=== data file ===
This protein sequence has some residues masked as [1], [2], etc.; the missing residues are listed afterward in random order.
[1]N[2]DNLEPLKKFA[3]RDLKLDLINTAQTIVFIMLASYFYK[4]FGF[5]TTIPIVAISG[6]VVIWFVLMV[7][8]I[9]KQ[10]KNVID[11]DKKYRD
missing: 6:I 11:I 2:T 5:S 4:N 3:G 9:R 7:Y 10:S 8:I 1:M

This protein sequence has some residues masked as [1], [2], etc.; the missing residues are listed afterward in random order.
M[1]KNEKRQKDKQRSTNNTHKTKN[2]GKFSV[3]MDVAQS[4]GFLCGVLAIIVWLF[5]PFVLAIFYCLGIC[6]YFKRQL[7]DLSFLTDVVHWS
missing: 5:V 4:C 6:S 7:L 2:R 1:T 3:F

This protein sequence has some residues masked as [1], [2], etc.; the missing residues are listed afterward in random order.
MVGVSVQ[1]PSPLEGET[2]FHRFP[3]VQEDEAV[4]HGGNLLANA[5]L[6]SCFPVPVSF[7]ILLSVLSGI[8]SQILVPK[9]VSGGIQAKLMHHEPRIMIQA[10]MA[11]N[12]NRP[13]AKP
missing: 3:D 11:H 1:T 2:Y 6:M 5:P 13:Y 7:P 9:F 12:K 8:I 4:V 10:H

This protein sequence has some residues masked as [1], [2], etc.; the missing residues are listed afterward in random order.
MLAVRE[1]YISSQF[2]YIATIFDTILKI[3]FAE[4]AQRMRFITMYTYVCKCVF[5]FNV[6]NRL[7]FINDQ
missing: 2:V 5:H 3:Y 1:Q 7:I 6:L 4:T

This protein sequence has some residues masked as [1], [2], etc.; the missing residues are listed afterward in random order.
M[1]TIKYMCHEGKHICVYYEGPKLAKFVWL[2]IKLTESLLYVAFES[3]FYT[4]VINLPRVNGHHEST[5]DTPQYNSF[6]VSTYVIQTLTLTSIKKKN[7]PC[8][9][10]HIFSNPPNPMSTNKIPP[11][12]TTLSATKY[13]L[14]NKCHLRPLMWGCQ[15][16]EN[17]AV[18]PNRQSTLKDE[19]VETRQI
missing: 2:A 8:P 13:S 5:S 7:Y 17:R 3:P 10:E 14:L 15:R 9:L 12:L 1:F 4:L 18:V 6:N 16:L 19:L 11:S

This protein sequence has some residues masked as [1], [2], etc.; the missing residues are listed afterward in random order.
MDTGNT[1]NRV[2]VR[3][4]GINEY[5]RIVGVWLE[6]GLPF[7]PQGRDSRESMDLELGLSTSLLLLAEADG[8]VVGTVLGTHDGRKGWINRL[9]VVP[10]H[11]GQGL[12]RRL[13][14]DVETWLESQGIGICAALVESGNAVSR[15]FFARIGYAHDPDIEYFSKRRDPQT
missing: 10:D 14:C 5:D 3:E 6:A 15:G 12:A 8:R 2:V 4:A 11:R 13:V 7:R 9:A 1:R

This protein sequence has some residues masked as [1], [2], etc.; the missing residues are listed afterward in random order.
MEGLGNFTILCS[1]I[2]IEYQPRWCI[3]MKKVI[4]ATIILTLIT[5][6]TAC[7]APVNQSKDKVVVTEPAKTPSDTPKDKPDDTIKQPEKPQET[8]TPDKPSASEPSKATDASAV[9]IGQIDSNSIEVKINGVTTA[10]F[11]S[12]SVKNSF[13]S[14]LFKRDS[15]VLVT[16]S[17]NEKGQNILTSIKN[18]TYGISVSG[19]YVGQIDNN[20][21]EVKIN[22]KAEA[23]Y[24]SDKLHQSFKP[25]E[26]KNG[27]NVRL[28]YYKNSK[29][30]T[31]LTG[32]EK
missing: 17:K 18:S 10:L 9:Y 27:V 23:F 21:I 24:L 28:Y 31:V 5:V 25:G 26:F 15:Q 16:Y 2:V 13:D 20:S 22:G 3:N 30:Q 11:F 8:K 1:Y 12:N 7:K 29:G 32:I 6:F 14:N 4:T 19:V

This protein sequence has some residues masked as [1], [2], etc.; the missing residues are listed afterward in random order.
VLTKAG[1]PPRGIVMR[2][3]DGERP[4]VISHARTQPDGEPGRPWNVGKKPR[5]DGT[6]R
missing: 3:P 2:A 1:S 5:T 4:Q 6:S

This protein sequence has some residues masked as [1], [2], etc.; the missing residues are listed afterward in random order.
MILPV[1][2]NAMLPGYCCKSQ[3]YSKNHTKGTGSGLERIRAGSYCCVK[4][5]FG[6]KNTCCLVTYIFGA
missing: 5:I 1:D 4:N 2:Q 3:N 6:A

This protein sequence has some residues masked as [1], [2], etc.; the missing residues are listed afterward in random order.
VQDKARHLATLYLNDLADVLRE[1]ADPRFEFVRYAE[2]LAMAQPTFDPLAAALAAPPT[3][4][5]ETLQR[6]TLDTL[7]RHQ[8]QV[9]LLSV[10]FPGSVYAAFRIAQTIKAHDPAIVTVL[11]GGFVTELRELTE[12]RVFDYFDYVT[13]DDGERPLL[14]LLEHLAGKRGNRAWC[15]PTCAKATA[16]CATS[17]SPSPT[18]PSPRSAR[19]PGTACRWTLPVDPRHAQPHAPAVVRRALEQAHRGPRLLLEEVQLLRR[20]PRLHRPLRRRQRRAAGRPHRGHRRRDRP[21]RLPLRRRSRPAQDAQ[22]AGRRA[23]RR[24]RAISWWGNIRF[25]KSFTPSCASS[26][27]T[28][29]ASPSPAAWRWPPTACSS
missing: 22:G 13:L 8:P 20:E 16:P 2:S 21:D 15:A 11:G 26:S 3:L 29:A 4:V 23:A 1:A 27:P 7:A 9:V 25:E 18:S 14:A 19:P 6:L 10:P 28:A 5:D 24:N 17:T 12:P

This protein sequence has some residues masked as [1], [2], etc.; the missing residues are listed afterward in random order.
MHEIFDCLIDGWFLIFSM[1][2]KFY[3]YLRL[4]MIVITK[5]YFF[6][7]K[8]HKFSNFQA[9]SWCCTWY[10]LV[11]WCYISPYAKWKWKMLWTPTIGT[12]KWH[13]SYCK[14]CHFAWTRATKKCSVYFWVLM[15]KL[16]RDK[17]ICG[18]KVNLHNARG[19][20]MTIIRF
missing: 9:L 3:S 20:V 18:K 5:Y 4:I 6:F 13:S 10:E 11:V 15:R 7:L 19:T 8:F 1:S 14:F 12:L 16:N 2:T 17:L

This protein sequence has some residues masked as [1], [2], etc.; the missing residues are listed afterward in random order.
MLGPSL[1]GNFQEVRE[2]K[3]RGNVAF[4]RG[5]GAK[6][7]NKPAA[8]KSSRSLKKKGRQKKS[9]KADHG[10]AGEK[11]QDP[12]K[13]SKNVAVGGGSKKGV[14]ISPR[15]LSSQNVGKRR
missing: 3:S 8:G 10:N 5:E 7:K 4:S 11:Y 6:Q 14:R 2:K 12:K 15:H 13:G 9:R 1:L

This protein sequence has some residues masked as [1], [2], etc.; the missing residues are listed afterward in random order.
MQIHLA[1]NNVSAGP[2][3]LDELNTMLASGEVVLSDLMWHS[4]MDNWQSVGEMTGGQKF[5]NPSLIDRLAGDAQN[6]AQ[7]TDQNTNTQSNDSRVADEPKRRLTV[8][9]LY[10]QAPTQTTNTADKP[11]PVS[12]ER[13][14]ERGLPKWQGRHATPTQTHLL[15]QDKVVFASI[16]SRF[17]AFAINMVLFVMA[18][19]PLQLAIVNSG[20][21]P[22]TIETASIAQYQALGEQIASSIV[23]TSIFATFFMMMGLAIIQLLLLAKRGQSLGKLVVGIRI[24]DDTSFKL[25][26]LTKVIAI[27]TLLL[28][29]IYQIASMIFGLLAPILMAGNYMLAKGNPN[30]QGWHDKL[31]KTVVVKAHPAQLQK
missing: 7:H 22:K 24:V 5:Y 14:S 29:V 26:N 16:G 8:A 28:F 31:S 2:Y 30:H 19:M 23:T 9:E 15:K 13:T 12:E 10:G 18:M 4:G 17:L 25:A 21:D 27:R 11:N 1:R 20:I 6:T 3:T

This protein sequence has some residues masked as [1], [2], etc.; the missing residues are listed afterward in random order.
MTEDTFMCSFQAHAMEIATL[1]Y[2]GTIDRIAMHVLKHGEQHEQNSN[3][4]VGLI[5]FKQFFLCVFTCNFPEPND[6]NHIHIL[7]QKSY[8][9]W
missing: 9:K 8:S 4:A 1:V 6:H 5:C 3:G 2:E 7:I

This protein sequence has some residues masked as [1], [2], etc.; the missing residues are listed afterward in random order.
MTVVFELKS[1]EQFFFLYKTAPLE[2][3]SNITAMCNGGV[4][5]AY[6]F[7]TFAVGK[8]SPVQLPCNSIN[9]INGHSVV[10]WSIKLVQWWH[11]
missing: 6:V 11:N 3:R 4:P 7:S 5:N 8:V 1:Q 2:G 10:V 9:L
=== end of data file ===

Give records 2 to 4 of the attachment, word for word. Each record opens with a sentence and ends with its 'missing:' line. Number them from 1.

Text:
This protein sequence has some residues masked as [1], [2], etc.; the missing residues are listed afterward in random order.
M[1]KNEKRQKDKQRSTNNTHKTKN[2]GKFSV[3]MDVAQS[4]GFLCGVLAIIVWLF[5]PFVLAIFYCLGIC[6]YFKRQL[7]DLSFLTDVVHWS
missing: 5:V 4:C 6:S 7:L 2:R 1:T 3:F

This protein sequence has some residues masked as [1], [2], etc.; the missing residues are listed afterward in random order.
MVGVSVQ[1]PSPLEGET[2]FHRFP[3]VQEDEAV[4]HGGNLLANA[5]L[6]SCFPVPVSF[7]ILLSVLSGI[8]SQILVPK[9]VSGGIQAKLMHHEPRIMIQA[10]MA[11]N[12]NRP[13]AKP
missing: 3:D 11:H 1:T 2:Y 6:M 5:P 13:Y 7:P 9:F 12:K 8:I 4:V 10:H

This protein sequence has some residues masked as [1], [2], etc.; the missing residues are listed afterward in random order.
MLAVRE[1]YISSQF[2]YIATIFDTILKI[3]FAE[4]AQRMRFITMYTYVCKCVF[5]FNV[6]NRL[7]FINDQ
missing: 2:V 5:H 3:Y 1:Q 7:I 6:L 4:T